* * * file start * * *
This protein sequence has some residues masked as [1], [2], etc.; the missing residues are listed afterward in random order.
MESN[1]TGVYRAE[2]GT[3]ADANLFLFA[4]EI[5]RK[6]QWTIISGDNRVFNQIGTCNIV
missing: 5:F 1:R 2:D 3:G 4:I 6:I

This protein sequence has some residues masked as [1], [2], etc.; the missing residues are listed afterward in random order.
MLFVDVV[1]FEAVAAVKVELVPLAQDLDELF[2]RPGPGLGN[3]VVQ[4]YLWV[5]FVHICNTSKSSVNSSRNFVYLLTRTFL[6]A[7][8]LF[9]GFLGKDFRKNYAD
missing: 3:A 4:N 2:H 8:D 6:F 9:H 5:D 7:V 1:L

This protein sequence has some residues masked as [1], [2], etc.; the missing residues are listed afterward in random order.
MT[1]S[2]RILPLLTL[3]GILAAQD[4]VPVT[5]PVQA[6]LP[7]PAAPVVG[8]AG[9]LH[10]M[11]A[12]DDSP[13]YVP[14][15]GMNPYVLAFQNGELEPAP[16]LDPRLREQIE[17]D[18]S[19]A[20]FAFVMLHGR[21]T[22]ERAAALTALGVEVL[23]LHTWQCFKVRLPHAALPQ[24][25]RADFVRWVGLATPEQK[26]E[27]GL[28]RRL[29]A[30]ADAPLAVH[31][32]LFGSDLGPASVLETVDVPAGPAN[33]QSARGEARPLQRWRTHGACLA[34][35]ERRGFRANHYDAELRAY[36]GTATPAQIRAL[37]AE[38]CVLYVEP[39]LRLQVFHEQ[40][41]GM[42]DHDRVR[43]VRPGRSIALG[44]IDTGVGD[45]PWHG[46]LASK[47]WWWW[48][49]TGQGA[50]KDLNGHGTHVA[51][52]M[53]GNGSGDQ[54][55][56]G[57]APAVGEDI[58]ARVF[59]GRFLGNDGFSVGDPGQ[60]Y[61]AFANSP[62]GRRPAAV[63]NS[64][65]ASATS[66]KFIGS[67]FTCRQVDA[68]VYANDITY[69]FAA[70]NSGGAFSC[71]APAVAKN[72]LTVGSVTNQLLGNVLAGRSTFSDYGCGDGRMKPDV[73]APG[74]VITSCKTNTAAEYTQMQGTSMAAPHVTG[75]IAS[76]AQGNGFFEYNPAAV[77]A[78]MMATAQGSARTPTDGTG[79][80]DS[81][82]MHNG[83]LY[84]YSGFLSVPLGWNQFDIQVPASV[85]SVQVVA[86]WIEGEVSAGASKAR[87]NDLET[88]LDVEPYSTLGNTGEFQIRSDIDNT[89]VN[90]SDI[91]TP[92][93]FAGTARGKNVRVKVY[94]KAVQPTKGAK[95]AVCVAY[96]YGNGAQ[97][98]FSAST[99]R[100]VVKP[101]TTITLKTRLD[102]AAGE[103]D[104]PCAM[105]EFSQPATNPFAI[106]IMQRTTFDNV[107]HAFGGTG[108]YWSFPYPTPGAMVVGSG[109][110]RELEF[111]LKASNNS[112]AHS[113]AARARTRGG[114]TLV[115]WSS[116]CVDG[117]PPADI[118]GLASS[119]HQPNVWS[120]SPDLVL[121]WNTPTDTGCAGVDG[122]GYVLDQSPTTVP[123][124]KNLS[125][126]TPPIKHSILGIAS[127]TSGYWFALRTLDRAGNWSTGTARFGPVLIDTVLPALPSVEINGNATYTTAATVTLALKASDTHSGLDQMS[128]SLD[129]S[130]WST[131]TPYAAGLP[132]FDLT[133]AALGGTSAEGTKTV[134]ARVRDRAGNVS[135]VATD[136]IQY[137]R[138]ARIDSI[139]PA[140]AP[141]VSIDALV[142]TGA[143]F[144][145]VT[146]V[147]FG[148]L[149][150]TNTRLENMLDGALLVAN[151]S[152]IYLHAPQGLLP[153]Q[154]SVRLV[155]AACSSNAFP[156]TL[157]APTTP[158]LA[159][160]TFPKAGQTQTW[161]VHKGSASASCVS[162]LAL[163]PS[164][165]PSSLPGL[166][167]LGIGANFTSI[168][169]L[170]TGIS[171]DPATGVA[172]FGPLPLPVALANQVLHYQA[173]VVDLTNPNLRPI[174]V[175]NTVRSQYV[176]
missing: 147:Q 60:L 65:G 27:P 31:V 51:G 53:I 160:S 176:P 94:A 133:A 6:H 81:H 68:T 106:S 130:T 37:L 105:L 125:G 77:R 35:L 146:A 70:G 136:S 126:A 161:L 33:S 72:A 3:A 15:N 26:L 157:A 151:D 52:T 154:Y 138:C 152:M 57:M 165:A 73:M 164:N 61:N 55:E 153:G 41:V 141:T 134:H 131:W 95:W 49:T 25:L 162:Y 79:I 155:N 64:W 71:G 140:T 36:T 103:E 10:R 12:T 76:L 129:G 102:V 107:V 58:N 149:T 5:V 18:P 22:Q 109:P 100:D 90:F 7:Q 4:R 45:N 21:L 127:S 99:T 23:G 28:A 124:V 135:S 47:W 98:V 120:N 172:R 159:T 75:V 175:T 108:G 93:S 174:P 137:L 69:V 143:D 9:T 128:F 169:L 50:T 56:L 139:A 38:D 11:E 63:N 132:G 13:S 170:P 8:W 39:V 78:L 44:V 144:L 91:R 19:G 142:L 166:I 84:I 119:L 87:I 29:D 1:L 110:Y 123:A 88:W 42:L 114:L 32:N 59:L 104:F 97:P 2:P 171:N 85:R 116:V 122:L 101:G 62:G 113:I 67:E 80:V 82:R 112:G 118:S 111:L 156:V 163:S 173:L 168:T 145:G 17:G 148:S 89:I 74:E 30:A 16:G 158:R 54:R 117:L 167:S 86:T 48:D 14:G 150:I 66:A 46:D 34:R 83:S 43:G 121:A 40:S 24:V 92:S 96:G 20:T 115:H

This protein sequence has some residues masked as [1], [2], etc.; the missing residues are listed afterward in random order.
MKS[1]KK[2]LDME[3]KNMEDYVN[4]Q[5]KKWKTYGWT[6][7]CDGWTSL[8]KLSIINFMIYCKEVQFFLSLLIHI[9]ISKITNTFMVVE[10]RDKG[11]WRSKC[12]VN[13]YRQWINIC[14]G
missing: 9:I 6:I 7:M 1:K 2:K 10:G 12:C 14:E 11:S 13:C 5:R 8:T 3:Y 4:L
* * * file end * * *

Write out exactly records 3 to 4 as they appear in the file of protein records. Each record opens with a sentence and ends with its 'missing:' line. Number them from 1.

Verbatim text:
This protein sequence has some residues masked as [1], [2], etc.; the missing residues are listed afterward in random order.
MT[1]S[2]RILPLLTL[3]GILAAQD[4]VPVT[5]PVQA[6]LP[7]PAAPVVG[8]AG[9]LH[10]M[11]A[12]DDSP[13]YVP[14][15]GMNPYVLAFQNGELEPAP[16]LDPRLREQIE[17]D[18]S[19]A[20]FAFVMLHGR[21]T[22]ERAAALTALGVEVL[23]LHTWQCFKVRLPHAALPQ[24][25]RADFVRWVGLATPEQK[26]E[27]GL[28]RRL[29]A[30]ADAPLAVH[31][32]LFGSDLGPASVLETVDVPAGPAN[33]QSARGEARPLQRWRTHGACLA[34][35]ERRGFRANHYDAELRAY[36]GTATPAQIRAL[37]AE[38]CVLYVEP[39]LRLQVFHEQ[40][41]GM[42]DHDRVR[43]VRPGRSIALG[44]IDTGVGD[45]PWHG[46]LASK[47]WWWW[48][49]TGQGA[50]KDLNGHGTHVA[51][52]M[53]GNGSGDQ[54][55][56]G[57]APAVGEDI[58]ARVF[59]GRFLGNDGFSVGDPGQ[60]Y[61]AFANSP[62]GRRPAAV[63]NS[64][65]ASATS[66]KFIGS[67]FTCRQVDA[68]VYANDITY[69]FAA[70]NSGGAFSC[71]APAVAKN[72]LTVGSVTNQLLGNVLAGRSTFSDYGCGDGRMKPDV[73]APG[74]VITSCKTNTAAEYTQMQGTSMAAPHVTG[75]IAS[76]AQGNGFFEYNPAAV[77]A[78]MMATAQGSARTPTDGTG[79][80]DS[81][82]MHNG[83]LY[84]YSGFLSVPLGWNQFDIQVPASV[85]SVQVVA[86]WIEGEVSAGASKAR[87]NDLET[88]LDVEPYSTLGNTGEFQIRSDIDNT[89]VN[90]SDI[91]TP[92][93]FAGTARGKNVRVKVY[94]KAVQPTKGAK[95]AVCVAY[96]YGNGAQ[97][98]FSAST[99]R[100]VVKP[101]TTITLKTRLD[102]AAGE[103]D[104]PCAM[105]EFSQPATNPFAI[106]IMQRTTFDNV[107]HAFGGTG[108]YWSFPYPTPGAMVVGSG[109][110]RELEF[111]LKASNNS[112]AHS[113]AARARTRGG[114]TLV[115]WSS[116]CVDG[117]PPADI[118]GLASS[119]HQPNVWS[120]SPDLVL[121]WNTPTDTGCAGVDG[122]GYVLDQSPTTVP[123][124]KNLS[125][126]TPPIKHSILGIAS[127]TSGYWFALRTLDRAGNWSTGTARFGPVLIDTVLPALPSVEINGNATYTTAATVTLALKASDTHSGLDQMS[128]SLD[129]S[130]WST[131]TPYAAGLP[132]FDLT[133]AALGGTSAEGTKTV[134]ARVRDRAGNVS[135]VATD[136]IQY[137]R[138]ARIDSI[139]PA[140]AP[141]VSIDALV[142]TGA[143]F[144][145]VT[146]V[147]FG[148]L[149][150]TNTRLENMLDGALLVAN[151]S[152]IYLHAPQGLLP[153]Q[154]SVRLV[155]AACSSNAFP[156]TL[157]APTTP[158]LA[159][160]TFPKAGQTQTW[161]VHKGSASASCVS[162]LAL[163]PS[164][165]PSSLPGL[166][167]LGIGANFTSI[168][169]L[170]TGIS[171]DPATGVA[172]FGPLPLPVALANQVLHYQA[173]VVDLTNPNLRPI[174]V[175]NTVRSQYV[176]
missing: 147:Q 60:L 65:G 27:P 31:V 51:G 53:I 160:S 176:P 94:A 133:A 6:H 81:H 68:T 106:S 130:T 37:L 105:L 125:G 77:R 35:L 146:A 70:G 136:S 126:A 161:L 33:S 72:A 3:A 15:N 26:L 157:A 151:D 52:T 154:Y 138:C 152:M 57:M 165:A 73:M 164:N 61:N 55:E 153:G 41:V 141:T 134:H 131:W 95:W 49:T 25:L 162:Y 79:I 155:N 64:W 71:G 140:T 36:T 103:E 10:R 12:T 76:L 129:G 102:V 107:V 58:N 149:T 5:V 18:P 22:Q 109:P 100:D 90:F 7:Q 4:R 45:N 21:L 127:S 99:T 23:G 28:A 124:V 135:S 47:W 98:V 120:N 172:R 159:T 75:V 175:T 108:G 93:S 174:P 137:L 69:V 143:D 9:T 128:F 169:L 50:T 56:L 139:A 38:D 11:E 63:N 132:G 13:S 170:P 8:W 39:V 78:L 44:V 144:L 91:R 19:G 142:L 166:I 84:I 119:L 87:I 29:D 1:L 110:Y 123:A 88:W 42:L 114:L 32:N 59:L 104:F 97:P 2:P 171:N 85:R 116:V 122:L 101:G 62:G 113:I 67:E 80:V 82:R 112:G 118:S 111:L 156:V 163:S 173:L 168:T 145:G 17:G 148:S 89:I 74:E 30:A 16:G 158:R 54:R 117:L 167:S 86:T 48:D 14:G 150:I 66:A 46:D 34:R 83:S 43:G 121:A 40:S 24:V 92:S 96:G 20:T 115:H

This protein sequence has some residues masked as [1], [2], etc.; the missing residues are listed afterward in random order.
MKS[1]KK[2]LDME[3]KNMEDYVN[4]Q[5]KKWKTYGWT[6][7]CDGWTSL[8]KLSIINFMIYCKEVQFFLSLLIHI[9]ISKITNTFMVVE[10]RDKG[11]WRSKC[12]VN[13]YRQWINIC[14]G
missing: 9:I 6:I 7:M 1:K 2:K 10:G 12:C 14:E 11:S 13:C 5:R 8:T 3:Y 4:L